For the most part, the fourth season is just one huge continuous story; there are only two more or less standalone episodes, and even then one of them has serious repercussions in the B5 universe. It helps that the entire fourth season (like the third) was written by creator J. Michael Straczynski. The flow from episode to episode is such that it's difficult to break off a viewing as matters get ever more tense in the dual wars being fought by Babylon 5 and its crew. There's also plenty of unusual television fare here, such as Intersections in Real Time, which takes place almost entirely in an interrogation/reeducation chamber, or The Illusion of Truth, which is a vicious satire on media manipulation that will bring to mind certain news networks that purport to fairness and balance.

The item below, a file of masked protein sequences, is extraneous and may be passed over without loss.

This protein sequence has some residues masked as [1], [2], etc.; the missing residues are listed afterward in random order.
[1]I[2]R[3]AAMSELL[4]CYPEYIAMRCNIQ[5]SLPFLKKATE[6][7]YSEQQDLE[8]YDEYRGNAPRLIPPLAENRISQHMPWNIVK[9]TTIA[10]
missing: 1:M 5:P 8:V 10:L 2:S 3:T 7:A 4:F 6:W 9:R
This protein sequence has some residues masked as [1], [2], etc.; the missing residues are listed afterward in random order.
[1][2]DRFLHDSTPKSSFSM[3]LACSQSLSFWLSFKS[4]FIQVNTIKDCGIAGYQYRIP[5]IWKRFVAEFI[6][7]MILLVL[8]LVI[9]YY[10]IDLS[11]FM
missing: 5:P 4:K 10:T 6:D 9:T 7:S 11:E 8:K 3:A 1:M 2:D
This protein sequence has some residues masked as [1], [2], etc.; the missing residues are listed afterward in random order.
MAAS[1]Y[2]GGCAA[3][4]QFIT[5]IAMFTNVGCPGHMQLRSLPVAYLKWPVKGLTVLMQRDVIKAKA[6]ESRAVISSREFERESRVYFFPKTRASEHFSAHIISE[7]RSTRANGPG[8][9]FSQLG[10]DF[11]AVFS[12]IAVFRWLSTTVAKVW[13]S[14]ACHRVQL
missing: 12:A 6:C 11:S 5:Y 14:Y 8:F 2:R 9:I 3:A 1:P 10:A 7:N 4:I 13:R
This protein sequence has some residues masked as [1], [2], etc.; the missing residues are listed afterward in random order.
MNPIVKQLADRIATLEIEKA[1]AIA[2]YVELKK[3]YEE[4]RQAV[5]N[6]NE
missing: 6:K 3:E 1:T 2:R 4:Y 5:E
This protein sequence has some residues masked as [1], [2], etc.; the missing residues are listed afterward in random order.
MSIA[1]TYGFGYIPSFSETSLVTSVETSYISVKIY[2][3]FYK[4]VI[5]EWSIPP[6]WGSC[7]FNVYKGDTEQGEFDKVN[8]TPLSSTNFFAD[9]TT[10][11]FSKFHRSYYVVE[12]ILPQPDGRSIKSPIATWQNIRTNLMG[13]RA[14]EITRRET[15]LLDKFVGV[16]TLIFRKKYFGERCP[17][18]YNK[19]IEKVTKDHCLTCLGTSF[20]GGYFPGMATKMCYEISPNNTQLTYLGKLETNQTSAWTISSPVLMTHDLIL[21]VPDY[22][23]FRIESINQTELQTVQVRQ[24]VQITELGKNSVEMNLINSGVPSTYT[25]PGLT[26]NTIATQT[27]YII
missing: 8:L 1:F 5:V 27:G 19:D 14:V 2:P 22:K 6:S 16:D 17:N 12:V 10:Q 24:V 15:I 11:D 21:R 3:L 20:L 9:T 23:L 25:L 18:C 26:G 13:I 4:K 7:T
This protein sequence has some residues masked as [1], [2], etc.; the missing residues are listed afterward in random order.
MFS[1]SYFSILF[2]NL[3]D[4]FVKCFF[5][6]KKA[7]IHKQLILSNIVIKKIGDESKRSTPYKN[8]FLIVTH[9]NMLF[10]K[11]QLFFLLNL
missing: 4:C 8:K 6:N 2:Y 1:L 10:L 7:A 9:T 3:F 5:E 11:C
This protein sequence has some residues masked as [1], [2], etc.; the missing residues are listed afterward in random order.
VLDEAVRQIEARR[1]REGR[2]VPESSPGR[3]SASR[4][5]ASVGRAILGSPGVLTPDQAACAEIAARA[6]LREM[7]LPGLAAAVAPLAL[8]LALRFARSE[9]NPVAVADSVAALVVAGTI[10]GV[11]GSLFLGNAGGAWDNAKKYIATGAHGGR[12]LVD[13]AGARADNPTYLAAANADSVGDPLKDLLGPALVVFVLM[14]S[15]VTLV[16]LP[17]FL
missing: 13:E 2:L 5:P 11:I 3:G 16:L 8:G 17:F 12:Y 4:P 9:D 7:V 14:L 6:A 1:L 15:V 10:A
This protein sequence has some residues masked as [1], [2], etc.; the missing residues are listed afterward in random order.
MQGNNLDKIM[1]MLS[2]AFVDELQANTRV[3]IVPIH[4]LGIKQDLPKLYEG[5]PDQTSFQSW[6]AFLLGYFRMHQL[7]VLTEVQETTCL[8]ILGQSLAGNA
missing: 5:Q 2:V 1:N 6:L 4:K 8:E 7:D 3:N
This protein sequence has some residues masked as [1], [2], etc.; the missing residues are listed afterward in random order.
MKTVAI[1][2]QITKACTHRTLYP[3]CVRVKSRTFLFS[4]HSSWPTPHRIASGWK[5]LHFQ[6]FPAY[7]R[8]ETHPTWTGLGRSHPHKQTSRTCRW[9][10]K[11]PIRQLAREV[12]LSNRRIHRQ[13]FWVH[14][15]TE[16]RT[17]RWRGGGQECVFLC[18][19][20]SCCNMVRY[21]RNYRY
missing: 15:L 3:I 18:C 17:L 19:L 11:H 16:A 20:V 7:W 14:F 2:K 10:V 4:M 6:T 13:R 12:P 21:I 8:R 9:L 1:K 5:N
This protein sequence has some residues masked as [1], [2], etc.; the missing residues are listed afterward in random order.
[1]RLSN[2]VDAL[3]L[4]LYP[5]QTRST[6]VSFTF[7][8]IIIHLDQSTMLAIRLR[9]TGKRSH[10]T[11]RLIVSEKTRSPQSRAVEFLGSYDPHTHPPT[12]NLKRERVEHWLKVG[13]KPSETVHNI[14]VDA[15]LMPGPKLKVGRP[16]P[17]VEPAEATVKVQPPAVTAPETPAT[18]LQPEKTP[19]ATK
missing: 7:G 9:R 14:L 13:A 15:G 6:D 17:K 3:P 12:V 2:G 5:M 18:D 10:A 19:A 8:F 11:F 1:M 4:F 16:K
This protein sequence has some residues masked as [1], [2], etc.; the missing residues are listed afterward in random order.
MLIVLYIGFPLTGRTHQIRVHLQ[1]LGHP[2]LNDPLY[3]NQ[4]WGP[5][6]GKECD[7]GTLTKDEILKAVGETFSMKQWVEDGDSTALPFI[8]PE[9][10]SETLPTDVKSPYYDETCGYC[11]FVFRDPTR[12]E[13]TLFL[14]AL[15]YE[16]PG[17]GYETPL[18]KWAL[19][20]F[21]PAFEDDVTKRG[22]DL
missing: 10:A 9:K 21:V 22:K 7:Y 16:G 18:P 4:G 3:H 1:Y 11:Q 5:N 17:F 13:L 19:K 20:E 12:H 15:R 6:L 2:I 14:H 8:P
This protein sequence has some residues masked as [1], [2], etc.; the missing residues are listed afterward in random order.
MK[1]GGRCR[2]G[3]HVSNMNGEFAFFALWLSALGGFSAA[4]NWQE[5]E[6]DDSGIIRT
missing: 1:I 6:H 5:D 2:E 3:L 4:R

Where Vir Cotto (Stephen Furst) really blossoms in the third season, in Season Four it's Commander Susan Ivanova's turn. Having spent much of the past seasons held back or being second banana, Ivanova really takes center stage here, especially since Sheridan is occupied elsewhere on several occasions during this season. Her relationship also deepens with Marcus Cole (Jason Carter) in a believable and poignant manner. The character work, as usual, is excellent, particularly the difficult relationship between Mollari and G'Kar, the Narn ambassador (Andreas Katsulas).